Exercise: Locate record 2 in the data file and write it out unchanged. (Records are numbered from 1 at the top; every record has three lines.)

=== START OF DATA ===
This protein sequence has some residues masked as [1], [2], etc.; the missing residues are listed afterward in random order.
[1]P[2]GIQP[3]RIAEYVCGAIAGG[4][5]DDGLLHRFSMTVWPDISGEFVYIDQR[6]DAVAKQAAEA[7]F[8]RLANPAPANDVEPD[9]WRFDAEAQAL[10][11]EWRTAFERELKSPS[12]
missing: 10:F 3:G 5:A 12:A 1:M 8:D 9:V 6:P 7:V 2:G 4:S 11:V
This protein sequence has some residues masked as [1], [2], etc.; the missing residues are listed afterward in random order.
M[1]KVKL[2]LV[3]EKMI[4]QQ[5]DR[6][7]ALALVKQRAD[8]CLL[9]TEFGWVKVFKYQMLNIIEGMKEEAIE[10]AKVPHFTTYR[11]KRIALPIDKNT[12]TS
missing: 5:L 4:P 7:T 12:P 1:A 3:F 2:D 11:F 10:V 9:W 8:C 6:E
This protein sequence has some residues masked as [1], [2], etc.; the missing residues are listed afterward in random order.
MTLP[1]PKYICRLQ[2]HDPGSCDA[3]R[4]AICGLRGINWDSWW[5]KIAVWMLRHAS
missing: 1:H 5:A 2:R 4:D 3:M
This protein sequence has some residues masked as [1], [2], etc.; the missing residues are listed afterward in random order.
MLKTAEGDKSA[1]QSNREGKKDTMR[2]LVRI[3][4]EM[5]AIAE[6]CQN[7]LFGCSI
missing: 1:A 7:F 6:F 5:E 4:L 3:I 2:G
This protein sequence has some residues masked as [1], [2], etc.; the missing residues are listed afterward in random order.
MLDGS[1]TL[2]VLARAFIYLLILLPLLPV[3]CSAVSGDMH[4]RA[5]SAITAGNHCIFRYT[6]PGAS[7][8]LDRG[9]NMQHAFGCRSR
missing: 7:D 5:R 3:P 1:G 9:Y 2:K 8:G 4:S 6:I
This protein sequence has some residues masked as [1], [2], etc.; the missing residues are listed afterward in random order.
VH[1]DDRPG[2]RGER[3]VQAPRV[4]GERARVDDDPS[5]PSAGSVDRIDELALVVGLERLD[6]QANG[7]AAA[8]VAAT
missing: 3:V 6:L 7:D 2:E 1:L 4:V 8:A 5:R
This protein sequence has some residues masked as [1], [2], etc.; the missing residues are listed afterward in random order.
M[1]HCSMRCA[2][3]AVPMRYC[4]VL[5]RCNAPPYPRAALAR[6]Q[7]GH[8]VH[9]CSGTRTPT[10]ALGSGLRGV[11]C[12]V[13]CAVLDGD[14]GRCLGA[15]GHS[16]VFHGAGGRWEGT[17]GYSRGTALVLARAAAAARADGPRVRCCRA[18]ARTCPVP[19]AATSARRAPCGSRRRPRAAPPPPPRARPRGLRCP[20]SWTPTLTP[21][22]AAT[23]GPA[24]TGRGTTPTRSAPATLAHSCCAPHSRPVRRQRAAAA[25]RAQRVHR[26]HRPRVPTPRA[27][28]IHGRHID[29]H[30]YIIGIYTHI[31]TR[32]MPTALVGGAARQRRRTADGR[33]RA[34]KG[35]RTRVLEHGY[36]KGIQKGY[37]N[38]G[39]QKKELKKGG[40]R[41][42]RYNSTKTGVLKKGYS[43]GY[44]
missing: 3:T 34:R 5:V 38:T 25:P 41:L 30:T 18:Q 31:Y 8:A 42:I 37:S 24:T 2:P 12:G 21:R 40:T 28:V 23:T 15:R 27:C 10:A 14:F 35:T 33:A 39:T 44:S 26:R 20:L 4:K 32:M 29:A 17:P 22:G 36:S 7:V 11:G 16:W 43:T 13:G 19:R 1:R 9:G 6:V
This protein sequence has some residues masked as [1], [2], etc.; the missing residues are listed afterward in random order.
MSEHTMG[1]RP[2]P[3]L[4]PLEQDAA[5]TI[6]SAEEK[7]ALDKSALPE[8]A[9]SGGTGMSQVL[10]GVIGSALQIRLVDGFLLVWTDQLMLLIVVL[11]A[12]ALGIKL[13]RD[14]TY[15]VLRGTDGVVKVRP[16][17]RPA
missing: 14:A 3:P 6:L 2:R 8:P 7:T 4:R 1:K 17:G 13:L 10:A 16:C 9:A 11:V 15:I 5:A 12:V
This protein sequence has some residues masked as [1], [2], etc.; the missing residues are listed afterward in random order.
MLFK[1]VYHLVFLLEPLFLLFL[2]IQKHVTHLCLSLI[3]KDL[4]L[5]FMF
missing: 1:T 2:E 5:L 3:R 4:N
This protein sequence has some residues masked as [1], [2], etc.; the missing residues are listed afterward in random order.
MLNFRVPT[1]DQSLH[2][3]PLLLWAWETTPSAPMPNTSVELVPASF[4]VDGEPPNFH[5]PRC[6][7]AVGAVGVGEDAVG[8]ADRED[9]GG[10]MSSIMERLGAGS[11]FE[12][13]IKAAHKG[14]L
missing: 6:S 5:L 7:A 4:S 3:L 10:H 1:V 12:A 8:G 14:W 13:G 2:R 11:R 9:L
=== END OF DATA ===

This protein sequence has some residues masked as [1], [2], etc.; the missing residues are listed afterward in random order.
M[1]KVKL[2]LV[3]EKMI[4]QQ[5]DR[6][7]ALALVKQRAD[8]CLL[9]TEFGWVKVFKYQMLNIIEGMKEEAIE[10]AKVPHFTTYR[11]KRIALPIDKNT[12]TS
missing: 5:L 4:P 7:T 12:P 1:A 3:F 2:D 11:F 10:V 9:W 8:C 6:E